What’s in the Sukkah anyway?!

Shraga Simmons teaches that for seven days, during God’s appointed time of Sukkot, we symbolically move out of our wall-to-wall carpeted, air-conditioned house, into a little hut or booth called a Sukkah. But how is this supposed to make us happy?!… [and what’s in it?]

The lesson is that the physical objects with which we surround ourselves are not what make us happy. A person can live in a gorgeous home and be absolutely miserable. Or, he can live in a shabby hut and be ecstatically happy. The key to joy is success in our relationships. This includes our relationship with other people, with ourselves, and with God.

 Relationship With Others

Scholars say that the four species of the Lulav represent four different types of people, and is placed in the sukkah:

  1. The Esrog has a good taste and a good fragrance. It represents a person with both wisdom (Torah learning) and good deeds.
  2. The Hadas (myrtle) has a good fragrance, but is inedible. It represents a person who has good deeds, but lacks wisdom.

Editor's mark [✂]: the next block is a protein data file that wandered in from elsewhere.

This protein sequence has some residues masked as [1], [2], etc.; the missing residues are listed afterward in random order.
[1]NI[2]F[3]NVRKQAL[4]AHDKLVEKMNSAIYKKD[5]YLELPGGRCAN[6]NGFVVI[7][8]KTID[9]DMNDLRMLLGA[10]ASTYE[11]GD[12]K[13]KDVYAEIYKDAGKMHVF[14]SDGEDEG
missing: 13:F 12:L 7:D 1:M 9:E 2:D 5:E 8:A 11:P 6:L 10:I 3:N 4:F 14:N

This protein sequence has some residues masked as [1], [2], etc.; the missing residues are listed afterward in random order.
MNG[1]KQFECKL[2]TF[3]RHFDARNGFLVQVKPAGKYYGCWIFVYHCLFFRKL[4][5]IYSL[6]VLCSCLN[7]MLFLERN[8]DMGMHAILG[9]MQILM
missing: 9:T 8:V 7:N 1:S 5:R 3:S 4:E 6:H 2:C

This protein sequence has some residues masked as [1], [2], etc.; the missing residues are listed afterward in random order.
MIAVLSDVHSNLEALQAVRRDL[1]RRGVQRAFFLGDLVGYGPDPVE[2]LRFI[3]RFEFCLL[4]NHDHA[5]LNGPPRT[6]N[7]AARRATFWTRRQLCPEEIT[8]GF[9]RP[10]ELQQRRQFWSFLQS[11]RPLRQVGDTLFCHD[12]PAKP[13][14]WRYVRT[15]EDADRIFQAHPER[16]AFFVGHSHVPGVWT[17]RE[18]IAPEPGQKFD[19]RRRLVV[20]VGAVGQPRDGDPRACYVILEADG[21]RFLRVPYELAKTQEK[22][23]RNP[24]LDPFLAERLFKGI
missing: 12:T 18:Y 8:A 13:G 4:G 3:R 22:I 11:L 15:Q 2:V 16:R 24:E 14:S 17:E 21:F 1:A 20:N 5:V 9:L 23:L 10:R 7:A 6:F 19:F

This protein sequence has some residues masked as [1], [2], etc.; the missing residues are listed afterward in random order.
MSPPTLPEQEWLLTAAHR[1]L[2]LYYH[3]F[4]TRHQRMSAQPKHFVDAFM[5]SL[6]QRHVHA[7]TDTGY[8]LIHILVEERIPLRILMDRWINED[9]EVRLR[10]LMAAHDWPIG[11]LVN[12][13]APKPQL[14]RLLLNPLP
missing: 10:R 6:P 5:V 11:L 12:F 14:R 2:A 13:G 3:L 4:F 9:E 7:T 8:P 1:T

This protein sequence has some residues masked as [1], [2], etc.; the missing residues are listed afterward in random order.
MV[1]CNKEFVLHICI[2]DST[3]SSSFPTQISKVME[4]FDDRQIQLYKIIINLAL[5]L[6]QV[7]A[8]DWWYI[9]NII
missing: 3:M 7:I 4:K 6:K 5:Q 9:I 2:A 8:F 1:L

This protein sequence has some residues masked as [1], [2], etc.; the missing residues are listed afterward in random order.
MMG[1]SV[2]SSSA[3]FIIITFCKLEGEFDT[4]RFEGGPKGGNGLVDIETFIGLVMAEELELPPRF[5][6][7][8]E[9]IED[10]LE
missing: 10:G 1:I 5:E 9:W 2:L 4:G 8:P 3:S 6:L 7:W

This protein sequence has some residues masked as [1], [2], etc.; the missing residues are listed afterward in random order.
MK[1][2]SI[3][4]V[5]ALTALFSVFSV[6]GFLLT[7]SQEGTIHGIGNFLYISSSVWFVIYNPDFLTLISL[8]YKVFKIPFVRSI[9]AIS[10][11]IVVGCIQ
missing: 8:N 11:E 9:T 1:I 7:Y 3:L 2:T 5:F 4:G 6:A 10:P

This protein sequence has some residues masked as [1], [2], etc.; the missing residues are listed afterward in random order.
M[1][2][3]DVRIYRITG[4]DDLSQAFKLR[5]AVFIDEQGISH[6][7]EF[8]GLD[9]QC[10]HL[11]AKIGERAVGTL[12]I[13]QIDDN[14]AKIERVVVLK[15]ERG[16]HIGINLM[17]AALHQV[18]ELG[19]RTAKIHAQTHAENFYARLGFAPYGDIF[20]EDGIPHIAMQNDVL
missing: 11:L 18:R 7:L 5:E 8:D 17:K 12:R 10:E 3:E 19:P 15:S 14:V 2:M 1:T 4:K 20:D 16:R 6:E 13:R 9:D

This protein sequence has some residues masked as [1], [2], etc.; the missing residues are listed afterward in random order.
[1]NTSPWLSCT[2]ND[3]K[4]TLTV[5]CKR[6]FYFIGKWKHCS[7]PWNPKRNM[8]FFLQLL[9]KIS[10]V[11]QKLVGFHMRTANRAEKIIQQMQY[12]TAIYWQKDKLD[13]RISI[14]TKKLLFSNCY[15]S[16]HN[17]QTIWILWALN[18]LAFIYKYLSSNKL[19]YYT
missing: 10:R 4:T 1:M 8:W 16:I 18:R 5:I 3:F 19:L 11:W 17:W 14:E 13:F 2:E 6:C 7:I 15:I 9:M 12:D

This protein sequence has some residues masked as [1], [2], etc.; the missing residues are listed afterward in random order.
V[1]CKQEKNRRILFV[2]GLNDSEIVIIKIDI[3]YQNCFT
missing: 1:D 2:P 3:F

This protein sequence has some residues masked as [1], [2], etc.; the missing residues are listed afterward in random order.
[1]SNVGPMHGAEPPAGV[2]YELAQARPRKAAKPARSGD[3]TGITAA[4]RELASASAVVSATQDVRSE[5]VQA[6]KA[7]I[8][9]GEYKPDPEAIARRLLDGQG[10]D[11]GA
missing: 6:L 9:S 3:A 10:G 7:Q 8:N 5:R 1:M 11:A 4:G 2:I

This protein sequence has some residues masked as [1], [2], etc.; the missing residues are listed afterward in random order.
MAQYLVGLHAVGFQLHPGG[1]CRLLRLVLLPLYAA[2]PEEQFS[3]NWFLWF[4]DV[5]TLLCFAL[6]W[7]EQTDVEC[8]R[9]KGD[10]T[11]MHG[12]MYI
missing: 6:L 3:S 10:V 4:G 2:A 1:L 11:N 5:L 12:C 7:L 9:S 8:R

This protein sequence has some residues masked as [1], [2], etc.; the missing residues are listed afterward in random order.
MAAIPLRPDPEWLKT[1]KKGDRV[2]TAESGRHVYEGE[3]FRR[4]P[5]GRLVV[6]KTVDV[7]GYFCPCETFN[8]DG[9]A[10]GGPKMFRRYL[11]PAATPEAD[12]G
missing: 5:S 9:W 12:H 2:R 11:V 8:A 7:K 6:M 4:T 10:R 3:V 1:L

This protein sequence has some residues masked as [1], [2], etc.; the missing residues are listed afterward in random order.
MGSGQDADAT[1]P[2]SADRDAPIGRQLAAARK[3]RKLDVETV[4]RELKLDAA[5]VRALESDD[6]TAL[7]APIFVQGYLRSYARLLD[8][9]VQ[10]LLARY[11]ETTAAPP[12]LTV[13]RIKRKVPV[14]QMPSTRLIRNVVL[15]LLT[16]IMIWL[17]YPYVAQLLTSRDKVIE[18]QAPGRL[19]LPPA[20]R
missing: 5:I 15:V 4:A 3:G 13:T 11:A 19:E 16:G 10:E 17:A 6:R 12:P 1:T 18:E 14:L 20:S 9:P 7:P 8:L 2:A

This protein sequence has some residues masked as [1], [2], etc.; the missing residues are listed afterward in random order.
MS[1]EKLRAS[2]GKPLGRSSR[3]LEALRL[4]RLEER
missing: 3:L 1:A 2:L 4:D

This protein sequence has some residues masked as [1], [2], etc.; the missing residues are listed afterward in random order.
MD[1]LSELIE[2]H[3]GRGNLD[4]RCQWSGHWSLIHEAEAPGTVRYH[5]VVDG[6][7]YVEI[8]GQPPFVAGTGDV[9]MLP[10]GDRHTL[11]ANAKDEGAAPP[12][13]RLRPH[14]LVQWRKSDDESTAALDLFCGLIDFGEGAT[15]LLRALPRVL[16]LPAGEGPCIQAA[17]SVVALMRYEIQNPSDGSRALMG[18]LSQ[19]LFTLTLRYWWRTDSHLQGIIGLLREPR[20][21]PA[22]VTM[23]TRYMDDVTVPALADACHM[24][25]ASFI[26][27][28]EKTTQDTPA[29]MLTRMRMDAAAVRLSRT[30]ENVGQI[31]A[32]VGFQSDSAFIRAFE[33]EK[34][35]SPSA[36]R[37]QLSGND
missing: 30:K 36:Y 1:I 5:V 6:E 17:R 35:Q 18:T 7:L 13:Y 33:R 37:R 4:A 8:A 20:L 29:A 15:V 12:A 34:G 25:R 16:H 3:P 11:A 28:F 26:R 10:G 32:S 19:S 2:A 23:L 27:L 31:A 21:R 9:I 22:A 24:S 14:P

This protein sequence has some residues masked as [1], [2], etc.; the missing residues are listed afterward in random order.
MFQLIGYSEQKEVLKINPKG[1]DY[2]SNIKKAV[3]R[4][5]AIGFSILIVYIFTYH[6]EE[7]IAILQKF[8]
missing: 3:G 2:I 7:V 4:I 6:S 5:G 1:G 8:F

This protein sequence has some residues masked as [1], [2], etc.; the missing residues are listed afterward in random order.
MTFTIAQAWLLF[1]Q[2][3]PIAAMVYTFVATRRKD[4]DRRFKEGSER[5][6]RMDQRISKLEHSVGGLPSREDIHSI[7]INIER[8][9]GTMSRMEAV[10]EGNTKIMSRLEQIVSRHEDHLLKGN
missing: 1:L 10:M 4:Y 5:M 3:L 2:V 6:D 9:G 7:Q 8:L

3. The Lulav (date palm) is edible, but has no smell. This represents the person with wisdom, but without good deeds.
  4. The Aravah (willow) has neither taste nor smell. It represents a person with neither good deeds nor Torah learning.

On Sukkot, we gather these four species, bind them, and wave them all together.

Relationship With God 

The four species also represent the Name of God. Aravah (willow), Hadas (myrtle), Lulav (date palm) and Esrog represent the Yud and Heh and Vav and Heh of the four-letter Name of God.

Again, the key here is unity. As we say everyday in the Shema prayer: “God is One.” Whether things may appear to us as good or evil, we must realize that it all comes from God. One must deal with various pleasant or unpleasant circumstances ― ultimately for one’s maximal growth, but at the root everything comes from God.

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